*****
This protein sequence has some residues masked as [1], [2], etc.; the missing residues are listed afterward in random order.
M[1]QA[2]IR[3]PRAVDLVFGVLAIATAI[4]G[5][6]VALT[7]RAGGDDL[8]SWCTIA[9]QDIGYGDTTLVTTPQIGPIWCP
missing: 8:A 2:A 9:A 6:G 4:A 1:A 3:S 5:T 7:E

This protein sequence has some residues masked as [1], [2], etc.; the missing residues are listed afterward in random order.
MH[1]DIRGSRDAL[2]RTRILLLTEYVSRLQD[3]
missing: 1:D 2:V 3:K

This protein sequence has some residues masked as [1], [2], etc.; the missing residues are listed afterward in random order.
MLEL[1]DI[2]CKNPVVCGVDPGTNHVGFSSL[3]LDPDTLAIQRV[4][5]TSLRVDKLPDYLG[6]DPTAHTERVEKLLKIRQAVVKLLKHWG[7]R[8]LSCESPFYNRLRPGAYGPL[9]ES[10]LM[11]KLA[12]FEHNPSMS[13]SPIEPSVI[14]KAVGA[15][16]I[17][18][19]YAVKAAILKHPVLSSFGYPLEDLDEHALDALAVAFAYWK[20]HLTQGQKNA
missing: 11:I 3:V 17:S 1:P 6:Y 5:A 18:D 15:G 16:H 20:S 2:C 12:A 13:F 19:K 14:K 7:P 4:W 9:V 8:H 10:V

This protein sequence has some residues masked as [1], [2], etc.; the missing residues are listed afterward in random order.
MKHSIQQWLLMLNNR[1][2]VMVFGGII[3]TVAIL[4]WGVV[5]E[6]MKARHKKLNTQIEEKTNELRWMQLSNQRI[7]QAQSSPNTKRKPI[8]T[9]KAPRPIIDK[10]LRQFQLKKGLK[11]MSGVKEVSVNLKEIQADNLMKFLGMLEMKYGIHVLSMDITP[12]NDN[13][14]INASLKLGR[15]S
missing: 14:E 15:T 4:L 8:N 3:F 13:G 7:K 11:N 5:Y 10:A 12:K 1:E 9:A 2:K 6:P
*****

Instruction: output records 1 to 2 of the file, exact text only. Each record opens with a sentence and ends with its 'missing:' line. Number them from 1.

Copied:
This protein sequence has some residues masked as [1], [2], etc.; the missing residues are listed afterward in random order.
M[1]QA[2]IR[3]PRAVDLVFGVLAIATAI[4]G[5][6]VALT[7]RAGGDDL[8]SWCTIA[9]QDIGYGDTTLVTTPQIGPIWCP
missing: 8:A 2:A 9:A 6:G 4:A 1:A 3:S 5:T 7:E

This protein sequence has some residues masked as [1], [2], etc.; the missing residues are listed afterward in random order.
MH[1]DIRGSRDAL[2]RTRILLLTEYVSRLQD[3]
missing: 1:D 2:V 3:K